• yuri
    Lily. (the flower.)
    Lesbian fiction. Girls' Love. (in manga, anime, etc.)
An example of "lilies," yuri 百合, used as a visual pun for lesbian romance.
Anime: Ouran High School Host Club, Ouran Koukou Hosuto-Bu 桜蘭高校ホスト部 (Episode 9)

Lightning background

In manga and anime, a lightning in the background of a panel or behind a character means they're shocked, as in, startled, dumbfounded, astonished.

In Japanese, this is called inazuma furasshu イナズマフラッシュ, "lightning flash," or kaminari furasshu カミナリフラッシュ, "thunder flash." The word "flash" refers to the sparks along the lightning, which are instances of Beta Flash.

Akino Sakura 秋野桜, example of osoroshii ko 恐ろしい子.
Anime: Ore wo Suki nano wa Omae dake kayo 俺を好きなのはお前だけかよ (Episode 2)

Uni Flash

In manga, unifura ウニフラ, or "uni flash," uni furasshu ウニフラッシュ, is flash of light with a black outline that looks like a "sea urchin," uni 雲丹.

The uni flash is drawn like the beta flash, using focus lines, except that instead of a black background they're placed on just any background.

Typically, they're used as speech balloons, or rather, as thought balloons.

Manga: Zatch Bell!, Konjiki no Gash!! 金色のガッシュ!! (Chapter 5, 道具か人間か!?)

Beta Flash

In manga, betafura ベタフラ, or "beta flash," beta furasshu ベタフラッシュ, is a white flash of light in a black background.

Traditionally, it's rendered by drawing focus lines and then filling the outer area with black ink. The term beta ベタ refers to the black areas in manga.

Manga: Assassination Classroom, Ansatsu Kyoushitsu 暗殺教室 (Chapter 1, 暗殺の時間)
Monday, March 30, 2020

Line Effects

In manga, line effects, or kouka-sen 効果線, literally "effect lines," are lines drawn in the background or the foreground of manga panels, and in anime, that represent some sort of effect, like th emotion of objects or the mood of characters and places.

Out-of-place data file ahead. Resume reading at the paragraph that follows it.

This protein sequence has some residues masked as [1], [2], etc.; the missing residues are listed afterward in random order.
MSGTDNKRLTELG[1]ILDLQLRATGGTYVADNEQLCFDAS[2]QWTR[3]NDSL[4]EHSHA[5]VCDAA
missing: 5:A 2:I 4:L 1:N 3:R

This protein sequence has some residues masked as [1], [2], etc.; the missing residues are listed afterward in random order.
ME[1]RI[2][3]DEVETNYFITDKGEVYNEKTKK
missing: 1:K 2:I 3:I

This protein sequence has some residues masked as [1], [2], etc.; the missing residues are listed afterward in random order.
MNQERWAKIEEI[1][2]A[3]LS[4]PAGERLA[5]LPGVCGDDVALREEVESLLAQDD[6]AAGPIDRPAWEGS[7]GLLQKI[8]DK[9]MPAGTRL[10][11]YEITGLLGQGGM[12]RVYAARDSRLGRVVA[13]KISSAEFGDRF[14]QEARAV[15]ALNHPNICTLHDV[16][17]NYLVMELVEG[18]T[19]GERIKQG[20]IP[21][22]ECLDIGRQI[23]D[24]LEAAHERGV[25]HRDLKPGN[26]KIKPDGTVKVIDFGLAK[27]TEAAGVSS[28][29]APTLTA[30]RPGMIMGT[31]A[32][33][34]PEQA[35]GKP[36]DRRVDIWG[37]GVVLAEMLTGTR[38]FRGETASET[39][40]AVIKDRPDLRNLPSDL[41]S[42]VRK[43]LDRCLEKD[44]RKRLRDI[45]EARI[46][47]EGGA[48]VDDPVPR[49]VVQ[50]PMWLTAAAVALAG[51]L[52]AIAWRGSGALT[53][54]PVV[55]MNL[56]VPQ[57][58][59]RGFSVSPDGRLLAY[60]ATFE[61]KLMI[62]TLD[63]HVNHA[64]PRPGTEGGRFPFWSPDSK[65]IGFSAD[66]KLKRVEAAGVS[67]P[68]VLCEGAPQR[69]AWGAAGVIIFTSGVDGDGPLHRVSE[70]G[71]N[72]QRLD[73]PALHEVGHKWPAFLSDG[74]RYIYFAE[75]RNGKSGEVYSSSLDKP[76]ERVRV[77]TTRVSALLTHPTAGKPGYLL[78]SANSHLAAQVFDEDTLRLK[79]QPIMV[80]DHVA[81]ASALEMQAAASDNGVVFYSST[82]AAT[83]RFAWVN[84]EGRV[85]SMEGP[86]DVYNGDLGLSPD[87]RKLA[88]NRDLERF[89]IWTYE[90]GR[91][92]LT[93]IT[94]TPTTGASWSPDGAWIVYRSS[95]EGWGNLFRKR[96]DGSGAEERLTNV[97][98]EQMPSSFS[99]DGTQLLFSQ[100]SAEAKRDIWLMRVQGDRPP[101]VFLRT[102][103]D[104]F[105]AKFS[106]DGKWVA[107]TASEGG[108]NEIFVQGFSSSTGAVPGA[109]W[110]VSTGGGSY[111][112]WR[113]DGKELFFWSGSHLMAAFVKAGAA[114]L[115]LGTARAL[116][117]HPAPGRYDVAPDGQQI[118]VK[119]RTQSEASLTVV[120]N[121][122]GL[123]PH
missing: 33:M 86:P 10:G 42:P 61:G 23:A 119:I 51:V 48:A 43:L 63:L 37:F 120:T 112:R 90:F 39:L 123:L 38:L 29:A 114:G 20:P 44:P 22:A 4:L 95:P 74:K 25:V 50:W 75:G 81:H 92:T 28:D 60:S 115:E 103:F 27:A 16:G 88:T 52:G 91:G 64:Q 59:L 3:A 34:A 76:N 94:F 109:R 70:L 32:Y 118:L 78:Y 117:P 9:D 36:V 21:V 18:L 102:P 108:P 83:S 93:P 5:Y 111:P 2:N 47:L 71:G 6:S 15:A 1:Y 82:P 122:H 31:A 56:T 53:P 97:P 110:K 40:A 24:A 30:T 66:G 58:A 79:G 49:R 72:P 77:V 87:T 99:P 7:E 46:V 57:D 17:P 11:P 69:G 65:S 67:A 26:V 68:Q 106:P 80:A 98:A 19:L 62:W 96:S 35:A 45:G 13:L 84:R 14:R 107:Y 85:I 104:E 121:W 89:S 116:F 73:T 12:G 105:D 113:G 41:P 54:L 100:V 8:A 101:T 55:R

Radiated Lines

In manga, sometimes lines are drawn emanating from a character when that character is emanating positive energy. When they're happy, bright, cheerful and so on.
  • akarui
    Light. Bright.

Manga: One Piece (Chapter 9, 〝魔性の女〟)

They're drawn sort of like focus lines, but their function is closer to laughter lines.
Sunday, March 29, 2020

nawaami ナワアミ

In manga, nawaami ナワアミ, "rope net," is the term the ropes drawn in the background of panels.

They're also called kake-nawa カケナワ, "thrown rope," guriguri グリグリ, and hebinawa ヘビナワ, "snake rope." Some of its names come from the fact that they're drawn using the same technique as kakeami カケアミ.

・・・おくやみをつたえてください まことに残念ですと・・・・・・・・・・・・
Manga: Black Jack, ブラック・ジャック (Chapter 1, 報復)

kakeami カケアミ

In manga, kakeami カケアミ is a cross-hatching pattern used to shade objects and backgrounds using lines that form "webs," "nets," ami 網, which are "thrown over" each other, kake 掛け.

For example, in the panel below, the top part of the background features a single kakeami pattern, while the boat is shaded using a gradation of increasing layers of kakeami.

Example of kakeami カケアミ.
Manga: AQUA (Chapter 5, 希望の丘)

odoro おどろ

In manga, odoro おどろ are lines drawn on the background of panels that look like an ominous dark smoke, or shadow-tentacles, coming out from the edges of the panel into whatever bizarre thing is in the panel, or into a character who feels all weirded out or angry, pissed off.

They're also called odoro-sen おどろ線, "odoro lines."

Kageyama Shigeo 影山茂夫, example of odoro-sen おどろ線.
Manga: Mob Psycho 100, Mobu Saiko Hyaku モブサイコ100 (Chapter 55, 知らない)

Focus Lines

In manga and anime, "focus lines," shuuchuu-sen 集中線, are lines used to give focus or emphasis to an element. They're drawn coming from the corners and edges of a manga panel or screen, and go toward the focused element, which is usually at the center.

Manga: School Rumble, スクールランブル (Chapter 61, A Star is Born)
Saturday, March 28, 2020

Shaking Lines

In manga and anime, lines are drawn surrounding an object when it's supposed to be wobbling, trembling, or shaking, or, alternatively, lines drawn around a character when they're trembling or shaking because they're afraid, startled, shocked or excited.